The conflict in Sudan that broke out on 15 April between paramilitary forces and the country’s army is estimated to have displaced 2.5 million people inside and outside of Sudan and left 24.7 million – more than half the population – in need of humanitarian assistance.
The World Health Organization has reported that approximately 60% of healthcare facilities are no longer functioning due to depleted supplies and a shortage of medical staff. Logistical challenges have made it difficult to transport supplies into the country and the looting of humanitarian agency offices further compound difficulties in providing comprehensive assistance.
This has created an alarming situation for people living with diabetes in Sudan as well as those displaced to neighbouring countries. Essential medicines such as insulin, insulin delivery devices, blood glucose monitoring equipment, and oral diabetes tablets have become scarce or unaffordable, putting the lives of people with diabetes at risk.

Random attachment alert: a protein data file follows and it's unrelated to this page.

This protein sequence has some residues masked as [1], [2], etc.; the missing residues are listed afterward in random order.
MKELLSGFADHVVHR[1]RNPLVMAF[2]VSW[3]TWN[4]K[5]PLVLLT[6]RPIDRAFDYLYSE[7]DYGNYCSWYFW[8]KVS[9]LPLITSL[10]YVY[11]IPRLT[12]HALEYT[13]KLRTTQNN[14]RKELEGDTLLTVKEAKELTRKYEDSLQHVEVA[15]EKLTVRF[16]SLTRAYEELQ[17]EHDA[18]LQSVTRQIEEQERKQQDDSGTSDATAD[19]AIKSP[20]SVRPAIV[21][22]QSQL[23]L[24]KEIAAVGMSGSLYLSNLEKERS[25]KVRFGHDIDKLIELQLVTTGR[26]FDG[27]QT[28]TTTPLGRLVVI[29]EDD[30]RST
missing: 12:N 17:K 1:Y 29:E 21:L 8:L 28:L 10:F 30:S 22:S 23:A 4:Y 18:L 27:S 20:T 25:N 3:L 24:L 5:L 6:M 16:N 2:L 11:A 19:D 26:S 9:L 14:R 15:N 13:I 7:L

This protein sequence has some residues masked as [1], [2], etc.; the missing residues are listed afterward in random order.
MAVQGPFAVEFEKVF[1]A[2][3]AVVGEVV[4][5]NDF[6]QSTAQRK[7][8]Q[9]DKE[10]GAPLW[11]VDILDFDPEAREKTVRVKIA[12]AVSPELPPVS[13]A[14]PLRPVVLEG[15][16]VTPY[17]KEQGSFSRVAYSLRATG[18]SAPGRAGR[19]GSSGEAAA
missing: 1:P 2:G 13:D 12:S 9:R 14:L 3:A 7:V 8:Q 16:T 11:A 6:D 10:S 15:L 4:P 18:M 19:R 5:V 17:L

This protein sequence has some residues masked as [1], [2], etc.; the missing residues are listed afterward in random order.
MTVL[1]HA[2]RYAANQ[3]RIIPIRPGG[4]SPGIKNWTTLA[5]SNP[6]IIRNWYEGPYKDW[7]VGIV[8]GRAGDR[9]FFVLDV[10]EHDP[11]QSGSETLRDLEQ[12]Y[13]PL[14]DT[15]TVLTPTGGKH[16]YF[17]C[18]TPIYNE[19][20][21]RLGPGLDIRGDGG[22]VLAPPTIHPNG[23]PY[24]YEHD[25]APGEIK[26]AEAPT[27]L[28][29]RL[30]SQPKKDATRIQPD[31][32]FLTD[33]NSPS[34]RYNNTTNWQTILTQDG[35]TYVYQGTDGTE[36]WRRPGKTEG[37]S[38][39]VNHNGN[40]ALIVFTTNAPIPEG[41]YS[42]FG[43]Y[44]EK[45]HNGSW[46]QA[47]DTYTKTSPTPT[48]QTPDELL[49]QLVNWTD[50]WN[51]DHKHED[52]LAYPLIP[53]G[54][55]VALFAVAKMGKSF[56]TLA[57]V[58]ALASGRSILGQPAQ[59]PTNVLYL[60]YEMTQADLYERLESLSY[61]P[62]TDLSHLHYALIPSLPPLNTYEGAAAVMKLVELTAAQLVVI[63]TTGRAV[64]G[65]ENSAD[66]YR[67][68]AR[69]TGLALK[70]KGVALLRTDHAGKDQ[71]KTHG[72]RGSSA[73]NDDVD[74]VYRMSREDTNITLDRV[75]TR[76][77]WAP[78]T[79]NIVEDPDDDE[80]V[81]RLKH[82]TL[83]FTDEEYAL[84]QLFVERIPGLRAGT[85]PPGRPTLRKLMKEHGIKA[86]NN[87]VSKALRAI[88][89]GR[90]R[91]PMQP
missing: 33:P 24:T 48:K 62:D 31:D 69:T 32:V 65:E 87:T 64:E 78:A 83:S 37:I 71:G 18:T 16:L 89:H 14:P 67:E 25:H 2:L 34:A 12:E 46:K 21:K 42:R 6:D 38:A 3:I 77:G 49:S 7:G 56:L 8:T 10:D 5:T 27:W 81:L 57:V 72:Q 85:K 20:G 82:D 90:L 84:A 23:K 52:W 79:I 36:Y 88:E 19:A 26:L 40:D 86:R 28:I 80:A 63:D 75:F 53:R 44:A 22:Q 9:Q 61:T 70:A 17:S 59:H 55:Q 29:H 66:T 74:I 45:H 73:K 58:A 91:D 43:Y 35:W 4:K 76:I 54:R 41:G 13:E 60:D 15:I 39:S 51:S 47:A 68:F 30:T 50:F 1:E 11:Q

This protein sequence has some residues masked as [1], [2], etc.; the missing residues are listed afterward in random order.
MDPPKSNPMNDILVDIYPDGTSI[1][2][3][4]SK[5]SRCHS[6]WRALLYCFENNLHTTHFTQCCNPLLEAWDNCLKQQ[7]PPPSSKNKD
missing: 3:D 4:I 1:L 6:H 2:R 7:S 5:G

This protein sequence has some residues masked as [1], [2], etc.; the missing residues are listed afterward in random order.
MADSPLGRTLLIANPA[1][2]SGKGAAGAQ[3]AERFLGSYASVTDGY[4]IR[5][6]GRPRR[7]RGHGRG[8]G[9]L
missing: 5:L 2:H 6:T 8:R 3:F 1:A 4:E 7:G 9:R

Figures from the 10th edition of the IDF Diabetes Atlas estimate that 3.5 million people live with diabetes in Sudan. Without timely intervention and support, the consequences can be severe, leading to serious complications and even loss of life.
IDF has joined Direct Relief and its local partners to provide humanitarian aid to people living with diabetes in Sudan and Sudanese refugees in neighbouring countries. This collaboration addresses the urgent need for essential diabetes medicines and supplies, ensuring that people affected by diabetes can continue to manage their condition despite the challenging circumstances.
IDF and Direct Relief invite the global diabetes community to support the emergency response by making a financial donation, all proceeds of which will support Sudanese people living with diabetes.
Image credit: Direct Relief